Sources of Inherent Powers in International Adjudication
(2018) 6:2 European International Arbitration Review 1-49
Republished in Franco Ferrari and Friedrich Rosenfeld, eds, Inherent Powers in International Arbitration (Huntington, NY: Juris 2019) 1-58
58 Pages Posted: 16 Sep 2017 Last revised: 17 Apr 2019
Date Written: December 5, 2017
This chapter contributes to the debate about the sources of inherent powers in international adjudication. First, it contemplates the broader issue of whether the use of these powers amounts to exercising, or exceeding, an adjudicative body’s proper function. We argue the distinguishing feature of inherent powers is that they are “necessary” or “essential” judicial powers. There are also potentially basic limitations found in international law that restrict the disputing parties’ ability to take way certain inherent powers from an adjudicative body. Second, this chapter emphasizes the key role that constitutive instruments play in shaping the inherent powers of international courts and tribunals, which should alleviate the concerns about the legitimacy of these powers. Commentators typically favour one of the approaches to the sources of inherent powers in international adjudication, relying either on general principles, on the status or function of international courts, or on implied powers. We contend that these approaches do not conflict. Inherent powers can be derived from multiple sources: they can be express, they can be discretionary, they can be implied from the judicial function, or they can be rule-based with a grounding in general principles. Inherent powers are thus partly overlapping and all four sources can and do co-exist.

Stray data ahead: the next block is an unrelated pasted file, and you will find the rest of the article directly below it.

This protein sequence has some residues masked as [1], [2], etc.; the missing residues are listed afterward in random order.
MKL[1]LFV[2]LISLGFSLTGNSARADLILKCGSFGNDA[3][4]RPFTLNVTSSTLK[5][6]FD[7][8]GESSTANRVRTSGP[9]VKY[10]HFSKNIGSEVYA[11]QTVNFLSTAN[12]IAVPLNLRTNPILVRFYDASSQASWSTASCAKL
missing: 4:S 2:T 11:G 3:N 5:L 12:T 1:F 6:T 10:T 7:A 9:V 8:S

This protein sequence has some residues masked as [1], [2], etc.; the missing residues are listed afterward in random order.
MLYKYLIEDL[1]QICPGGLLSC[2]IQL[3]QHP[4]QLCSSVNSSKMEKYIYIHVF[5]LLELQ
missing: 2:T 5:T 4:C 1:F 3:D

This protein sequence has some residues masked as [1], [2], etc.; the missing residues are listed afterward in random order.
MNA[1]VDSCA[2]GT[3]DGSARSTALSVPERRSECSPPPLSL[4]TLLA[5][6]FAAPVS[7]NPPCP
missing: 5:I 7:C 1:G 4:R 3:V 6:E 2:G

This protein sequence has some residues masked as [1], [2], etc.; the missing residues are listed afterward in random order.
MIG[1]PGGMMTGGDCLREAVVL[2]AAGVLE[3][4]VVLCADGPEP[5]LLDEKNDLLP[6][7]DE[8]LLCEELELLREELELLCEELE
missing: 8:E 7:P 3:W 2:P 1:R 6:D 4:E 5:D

Keywords: International adjudication; inherent powers; powers of international courts
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